They\’re still not getting it on corporate tax, are they?

Seriously, do we have to be ruled by ignorant buffoons?

The committee said it was \”not clear\” whether the OECD reforms unveiled this month ahead of a G20 summit go far enough to stop big companies, such as Amazon, shuffling sales income from British customers to low-tax countries.

\”It is not yet clear how effective the proposed solutions will be or whether they can be achieved within the [two-year] timescale,\” the committee\’s report, published on Wednesday, said. \”In the meantime, the UK faces the prospect of losing much-needed revenue.\”

Amazon doesn\’t make profits, remember? A loss last year globally, a loss last quarter globally. There just aren\’t any profits to rightfully tax.

George Osborne had hailed the OECD tax reforms – potentially the most ambitious internationally-agreed tax changes since the 1920s – as an \”important step towards a global tax system that is fair and fit for purpose for the modern economy\”.

The OECD reforms promise to put a stop to Amazon routing its £4.2bn annual UK sales through Luxembourg, paying negligible UK tax along the way.

Companies are not taxed on turnover or economic activity. They are taed upon profits: and if you don\’t make any then you don\’t pay tax.

For goodness sake, if we had the Murphmeister\’s unitary taxation we\’d being issuing Amazon with sodding tax credits.

Lord MacGregor , chairman of the committee, said: \”There is a sense that corporation tax is voluntary for some multinationals… while small UK-based businesses go by the book and have to pay.\”

He said the government should consider introducing a destination-based cashflow tax, under which companies would be taxed on profits generated in the countries where their customers live.

But Amazon doesn\’t make any profits!

The committee also raised serious concern that HMRC, the only public body able to see corporate tax returns, has not publicly commented on these cases or the controversial tax deals it reached with Goldman Sachs and Vodafone.

Good grief. The GS case was whether GS should have paid interest on the tax owed or not. No one else in hte case had paid interest on the tax paid: so it\’s entirely arguable whether GS should have done or not. But that is what it was all about. And for £20 million or so. An amount that could indeed get swallowed in legal bills if GS had decided to fight it out.

Vodafone is even more silly as we know very well what the \”deal\” was. V simply didn\’t owe any tax, the £6 billion bill never existed. And V won on EU law as well. The settlement was that V brought some of those offshore profits into the UK in order to pay the dividend. An action which all agree makes those profits liable to UK corporate taxation. That\’s it. There simply isn\’t any controversy here. Well, except that manufactured by a few lying scum that is.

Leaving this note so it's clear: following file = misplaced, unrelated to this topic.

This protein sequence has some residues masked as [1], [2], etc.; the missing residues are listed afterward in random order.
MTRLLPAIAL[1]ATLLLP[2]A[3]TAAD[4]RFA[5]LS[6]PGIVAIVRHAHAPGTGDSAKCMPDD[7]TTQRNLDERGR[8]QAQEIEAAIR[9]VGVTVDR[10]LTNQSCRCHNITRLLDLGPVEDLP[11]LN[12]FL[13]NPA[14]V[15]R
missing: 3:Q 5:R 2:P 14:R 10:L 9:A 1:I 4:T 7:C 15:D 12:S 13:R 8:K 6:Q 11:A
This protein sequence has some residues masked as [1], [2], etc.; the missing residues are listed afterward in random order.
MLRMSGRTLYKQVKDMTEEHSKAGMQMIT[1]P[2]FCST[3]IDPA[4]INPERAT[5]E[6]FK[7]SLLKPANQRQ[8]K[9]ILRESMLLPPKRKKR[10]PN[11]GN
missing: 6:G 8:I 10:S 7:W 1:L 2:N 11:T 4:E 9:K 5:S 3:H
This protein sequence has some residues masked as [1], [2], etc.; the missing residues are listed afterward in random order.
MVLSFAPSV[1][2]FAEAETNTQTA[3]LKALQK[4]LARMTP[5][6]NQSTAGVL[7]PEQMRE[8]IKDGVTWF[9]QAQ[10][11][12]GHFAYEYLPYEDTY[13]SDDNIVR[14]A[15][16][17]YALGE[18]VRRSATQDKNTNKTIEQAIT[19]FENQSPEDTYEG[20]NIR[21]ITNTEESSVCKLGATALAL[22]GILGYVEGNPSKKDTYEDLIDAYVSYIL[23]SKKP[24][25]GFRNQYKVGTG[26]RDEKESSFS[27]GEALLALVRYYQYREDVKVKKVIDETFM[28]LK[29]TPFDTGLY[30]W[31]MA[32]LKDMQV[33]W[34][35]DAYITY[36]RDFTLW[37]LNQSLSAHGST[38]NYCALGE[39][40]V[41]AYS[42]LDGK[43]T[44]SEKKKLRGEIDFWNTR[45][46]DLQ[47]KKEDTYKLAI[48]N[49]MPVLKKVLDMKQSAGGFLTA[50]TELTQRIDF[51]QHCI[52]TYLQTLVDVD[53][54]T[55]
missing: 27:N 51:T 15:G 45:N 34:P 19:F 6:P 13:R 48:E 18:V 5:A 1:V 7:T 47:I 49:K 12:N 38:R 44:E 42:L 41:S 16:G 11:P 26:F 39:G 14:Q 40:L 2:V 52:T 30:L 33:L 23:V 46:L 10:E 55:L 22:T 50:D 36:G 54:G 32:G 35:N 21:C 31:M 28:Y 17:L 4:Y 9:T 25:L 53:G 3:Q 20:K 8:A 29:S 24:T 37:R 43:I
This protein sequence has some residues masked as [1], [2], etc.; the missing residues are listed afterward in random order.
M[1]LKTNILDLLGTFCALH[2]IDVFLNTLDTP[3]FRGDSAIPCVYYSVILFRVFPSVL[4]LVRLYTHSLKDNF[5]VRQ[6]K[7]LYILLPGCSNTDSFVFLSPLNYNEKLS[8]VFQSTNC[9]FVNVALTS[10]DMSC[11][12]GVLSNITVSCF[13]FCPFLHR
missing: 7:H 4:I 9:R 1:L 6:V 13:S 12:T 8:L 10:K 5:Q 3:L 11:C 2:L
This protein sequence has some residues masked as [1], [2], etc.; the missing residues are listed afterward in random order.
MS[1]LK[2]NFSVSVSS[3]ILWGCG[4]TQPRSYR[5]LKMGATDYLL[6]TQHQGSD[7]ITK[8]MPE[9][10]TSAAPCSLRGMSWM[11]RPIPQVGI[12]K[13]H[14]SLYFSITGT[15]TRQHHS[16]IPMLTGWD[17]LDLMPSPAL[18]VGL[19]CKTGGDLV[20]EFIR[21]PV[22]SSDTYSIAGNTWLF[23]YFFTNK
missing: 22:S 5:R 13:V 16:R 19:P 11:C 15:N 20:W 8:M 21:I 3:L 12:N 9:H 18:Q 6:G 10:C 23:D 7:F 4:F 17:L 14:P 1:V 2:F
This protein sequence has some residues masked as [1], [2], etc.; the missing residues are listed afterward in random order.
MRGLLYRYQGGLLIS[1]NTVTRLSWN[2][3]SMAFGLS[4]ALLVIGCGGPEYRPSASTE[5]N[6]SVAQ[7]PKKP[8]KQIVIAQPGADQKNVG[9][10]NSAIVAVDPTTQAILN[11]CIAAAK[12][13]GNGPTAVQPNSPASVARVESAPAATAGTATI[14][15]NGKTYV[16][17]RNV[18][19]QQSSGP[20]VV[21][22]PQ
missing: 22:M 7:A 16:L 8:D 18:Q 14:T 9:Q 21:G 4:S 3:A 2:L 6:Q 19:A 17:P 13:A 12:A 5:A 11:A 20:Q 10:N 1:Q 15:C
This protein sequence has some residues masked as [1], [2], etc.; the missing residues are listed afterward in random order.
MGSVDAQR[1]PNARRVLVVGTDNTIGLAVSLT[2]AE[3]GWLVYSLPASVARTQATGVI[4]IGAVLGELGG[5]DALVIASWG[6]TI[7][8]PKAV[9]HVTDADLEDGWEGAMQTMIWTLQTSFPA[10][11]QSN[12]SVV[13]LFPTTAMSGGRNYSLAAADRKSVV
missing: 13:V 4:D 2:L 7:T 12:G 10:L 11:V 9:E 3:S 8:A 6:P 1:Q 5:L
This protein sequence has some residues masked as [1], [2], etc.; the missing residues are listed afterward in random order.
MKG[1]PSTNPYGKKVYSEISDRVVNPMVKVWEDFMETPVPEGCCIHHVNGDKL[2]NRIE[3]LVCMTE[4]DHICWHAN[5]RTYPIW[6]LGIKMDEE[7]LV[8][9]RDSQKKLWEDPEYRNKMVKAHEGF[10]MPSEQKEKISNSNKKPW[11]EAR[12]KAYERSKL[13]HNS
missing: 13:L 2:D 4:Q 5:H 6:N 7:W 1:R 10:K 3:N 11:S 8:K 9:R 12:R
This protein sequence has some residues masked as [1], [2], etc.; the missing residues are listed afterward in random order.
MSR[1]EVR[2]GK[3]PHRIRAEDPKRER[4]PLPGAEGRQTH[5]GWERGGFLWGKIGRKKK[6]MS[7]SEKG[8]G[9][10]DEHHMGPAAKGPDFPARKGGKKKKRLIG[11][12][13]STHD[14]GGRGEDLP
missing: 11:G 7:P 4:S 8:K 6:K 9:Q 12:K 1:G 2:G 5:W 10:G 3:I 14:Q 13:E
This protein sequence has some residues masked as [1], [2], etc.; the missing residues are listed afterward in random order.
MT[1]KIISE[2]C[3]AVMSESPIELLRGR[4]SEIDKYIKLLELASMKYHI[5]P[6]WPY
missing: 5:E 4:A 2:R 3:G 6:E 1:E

It\’s simply so annoying to find that those who rule the country just don\’t know the basics of what is available on numerous blogs for free.

43 thoughts on “They\’re still not getting it on corporate tax, are they?”

  1. Probably – since their emotive case appears to be “wicked global BigCo is crushing our artisans with its clever accounting” – worth reminding them periodically that turnover taxes favour the biggest most vertically-integrated companies and penalise little, local ones.

  2. £6m….£4.2bn….£6bn….

    …keep repeating large sums and conflating profit, turnover, costs,…..


    Rinse and repeat.

    Can I get a job at Graun or on the finance committee please?

  3. MPs want a larger salary! Clearly these stupid MPs don’t actually earn the salary they currently receive. Now write out 100 times boys and girls “Tax is paid on profits NOT on turnover”

  4. @ Arthur Dent

    Yes it is, but if tax is avoided via profit shifting then the profit is, by definition, not there to tax. So.. if one is of the view that profits that should have been taxed have been shifted then it makes some sense to talk about the turnover. It is not that Amazon should be taxed on £4.2b of sales, it is that there were £4.2b of sales and that a company which makes £4.2b of sales in a country should probably pay some tax there.

    I’m not defending the ‘campaigns’ as such, nor those who throw numbers around without understanding what they mean.. and I recognize that, in the case of Amazon, it’s possibly moot because there are no global profits anyway (which isn’t to say there are no profits from UK operations).. but I do find it a little disingenuous when turnover figures are shouted down on the grounds that we tax profits, when the complaint is that the profits are not there because they’ve been inappropriately shifted.

  5. A company that has been big for about ten years and turns over billions a year and is still not making a profit must be in seriously deep financial shit, no?

    How do all these megacos that never make any profits survive? Don’t the creditors occasionally call in the debts?